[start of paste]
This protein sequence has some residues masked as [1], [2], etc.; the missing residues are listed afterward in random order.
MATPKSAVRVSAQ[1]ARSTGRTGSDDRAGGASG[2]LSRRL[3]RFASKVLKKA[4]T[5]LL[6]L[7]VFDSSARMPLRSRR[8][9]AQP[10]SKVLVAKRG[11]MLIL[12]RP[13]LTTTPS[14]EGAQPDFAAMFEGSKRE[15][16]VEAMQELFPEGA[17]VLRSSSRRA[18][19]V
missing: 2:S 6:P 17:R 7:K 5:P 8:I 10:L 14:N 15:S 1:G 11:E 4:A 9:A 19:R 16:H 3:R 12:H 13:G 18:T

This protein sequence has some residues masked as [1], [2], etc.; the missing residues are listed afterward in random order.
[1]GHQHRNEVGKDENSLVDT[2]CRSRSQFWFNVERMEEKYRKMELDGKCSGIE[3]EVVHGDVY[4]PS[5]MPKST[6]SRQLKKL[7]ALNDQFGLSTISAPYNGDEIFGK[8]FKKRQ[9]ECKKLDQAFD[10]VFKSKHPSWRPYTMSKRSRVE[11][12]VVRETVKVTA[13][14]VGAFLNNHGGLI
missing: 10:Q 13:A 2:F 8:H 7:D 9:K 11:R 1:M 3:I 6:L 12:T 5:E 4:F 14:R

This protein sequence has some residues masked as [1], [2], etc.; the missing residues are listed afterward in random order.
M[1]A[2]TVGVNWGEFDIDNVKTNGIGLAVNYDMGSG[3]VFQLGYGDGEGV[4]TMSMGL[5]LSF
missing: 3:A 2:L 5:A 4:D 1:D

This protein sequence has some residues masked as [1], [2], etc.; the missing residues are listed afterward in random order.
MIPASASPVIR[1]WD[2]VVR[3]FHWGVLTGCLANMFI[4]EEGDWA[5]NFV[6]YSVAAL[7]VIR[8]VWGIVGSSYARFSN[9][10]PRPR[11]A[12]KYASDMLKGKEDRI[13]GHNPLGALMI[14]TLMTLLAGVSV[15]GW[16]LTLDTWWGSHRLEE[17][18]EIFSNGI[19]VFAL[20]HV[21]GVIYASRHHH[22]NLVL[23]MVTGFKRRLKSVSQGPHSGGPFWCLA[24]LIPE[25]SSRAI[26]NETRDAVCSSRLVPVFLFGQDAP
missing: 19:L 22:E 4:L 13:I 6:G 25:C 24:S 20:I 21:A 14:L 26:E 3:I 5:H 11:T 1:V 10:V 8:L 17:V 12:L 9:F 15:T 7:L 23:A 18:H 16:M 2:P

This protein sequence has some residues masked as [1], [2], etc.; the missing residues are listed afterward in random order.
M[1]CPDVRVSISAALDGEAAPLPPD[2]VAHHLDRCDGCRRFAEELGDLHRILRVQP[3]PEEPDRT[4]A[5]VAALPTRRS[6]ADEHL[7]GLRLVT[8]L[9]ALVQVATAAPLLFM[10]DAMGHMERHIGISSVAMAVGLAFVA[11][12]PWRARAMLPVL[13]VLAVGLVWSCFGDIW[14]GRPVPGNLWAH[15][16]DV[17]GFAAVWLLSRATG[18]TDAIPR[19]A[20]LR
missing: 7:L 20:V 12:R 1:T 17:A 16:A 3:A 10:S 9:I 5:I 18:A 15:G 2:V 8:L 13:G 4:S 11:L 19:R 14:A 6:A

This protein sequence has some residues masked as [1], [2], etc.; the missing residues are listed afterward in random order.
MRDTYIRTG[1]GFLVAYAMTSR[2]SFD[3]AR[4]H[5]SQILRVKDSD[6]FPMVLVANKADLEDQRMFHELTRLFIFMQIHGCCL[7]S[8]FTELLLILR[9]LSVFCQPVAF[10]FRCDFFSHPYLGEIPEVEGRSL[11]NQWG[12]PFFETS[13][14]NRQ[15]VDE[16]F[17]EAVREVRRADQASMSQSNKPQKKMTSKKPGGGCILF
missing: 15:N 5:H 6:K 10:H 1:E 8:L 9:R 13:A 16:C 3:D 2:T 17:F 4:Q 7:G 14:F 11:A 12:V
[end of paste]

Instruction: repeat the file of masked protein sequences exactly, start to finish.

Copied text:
This protein sequence has some residues masked as [1], [2], etc.; the missing residues are listed afterward in random order.
MATPKSAVRVSAQ[1]ARSTGRTGSDDRAGGASG[2]LSRRL[3]RFASKVLKKA[4]T[5]LL[6]L[7]VFDSSARMPLRSRR[8][9]AQP[10]SKVLVAKRG[11]MLIL[12]RP[13]LTTTPS[14]EGAQPDFAAMFEGSKRE[15][16]VEAMQELFPEGA[17]VLRSSSRRA[18][19]V
missing: 2:S 6:P 17:R 7:K 5:P 8:I 10:L 14:N 15:S 1:G 11:E 4:A 9:A 19:R 16:H 3:R 12:H 13:G 18:T

This protein sequence has some residues masked as [1], [2], etc.; the missing residues are listed afterward in random order.
[1]GHQHRNEVGKDENSLVDT[2]CRSRSQFWFNVERMEEKYRKMELDGKCSGIE[3]EVVHGDVY[4]PS[5]MPKST[6]SRQLKKL[7]ALNDQFGLSTISAPYNGDEIFGK[8]FKKRQ[9]ECKKLDQAFD[10]VFKSKHPSWRPYTMSKRSRVE[11][12]VVRETVKVTA[13][14]VGAFLNNHGGLI
missing: 10:Q 13:A 2:F 8:H 7:D 9:K 11:R 1:M 3:I 6:L 12:T 5:E 4:F 14:R

This protein sequence has some residues masked as [1], [2], etc.; the missing residues are listed afterward in random order.
M[1]A[2]TVGVNWGEFDIDNVKTNGIGLAVNYDMGSG[3]VFQLGYGDGEGV[4]TMSMGL[5]LSF
missing: 3:A 2:L 5:A 4:D 1:D

This protein sequence has some residues masked as [1], [2], etc.; the missing residues are listed afterward in random order.
MIPASASPVIR[1]WD[2]VVR[3]FHWGVLTGCLANMFI[4]EEGDWA[5]NFV[6]YSVAAL[7]VIR[8]VWGIVGSSYARFSN[9][10]PRPR[11]A[12]KYASDMLKGKEDRI[13]GHNPLGALMI[14]TLMTLLAGVSV[15]GW[16]LTLDTWWGSHRLEE[17][18]EIFSNGI[19]VFAL[20]HV[21]GVIYASRHHH[22]NLVL[23]MVTGFKRRLKSVSQGPHSGGPFWCLA[24]LIPE[25]SSRAI[26]NETRDAVCSSRLVPVFLFGQDAP
missing: 19:L 22:E 4:L 13:I 6:G 25:C 24:S 20:I 21:A 14:L 26:E 3:I 5:H 11:T 1:V 10:V 8:L 17:V 12:L 9:F 15:T 7:L 23:A 18:H 16:M 2:P

This protein sequence has some residues masked as [1], [2], etc.; the missing residues are listed afterward in random order.
M[1]CPDVRVSISAALDGEAAPLPPD[2]VAHHLDRCDGCRRFAEELGDLHRILRVQP[3]PEEPDRT[4]A[5]VAALPTRRS[6]ADEHL[7]GLRLVT[8]L[9]ALVQVATAAPLLFM[10]DAMGHMERHIGISSVAMAVGLAFVA[11][12]PWRARAMLPVL[13]VLAVGLVWSCFGDIW[14]GRPVPGNLWAH[15][16]DV[17]GFAAVWLLSRATG[18]TDAIPR[19]A[20]LR
missing: 7:L 20:V 12:R 1:T 17:A 16:A 3:A 10:S 9:I 5:I 18:A 15:G 2:V 8:L 13:G 4:S 11:L 19:R 14:A 6:A

This protein sequence has some residues masked as [1], [2], etc.; the missing residues are listed afterward in random order.
MRDTYIRTG[1]GFLVAYAMTSR[2]SFD[3]AR[4]H[5]SQILRVKDSD[6]FPMVLVANKADLEDQRMFHELTRLFIFMQIHGCCL[7]S[8]FTELLLILR[9]LSVFCQPVAF[10]FRCDFFSHPYLGEIPEVEGRSL[11]NQWG[12]PFFETS[13][14]NRQ[15]VDE[16]F[17]EAVREVRRADQASMSQSNKPQKKMTSKKPGGGCILF
missing: 15:N 5:H 6:K 10:H 1:E 8:L 9:R 13:A 16:C 3:D 2:T 17:F 4:Q 7:G 14:F 11:A 12:V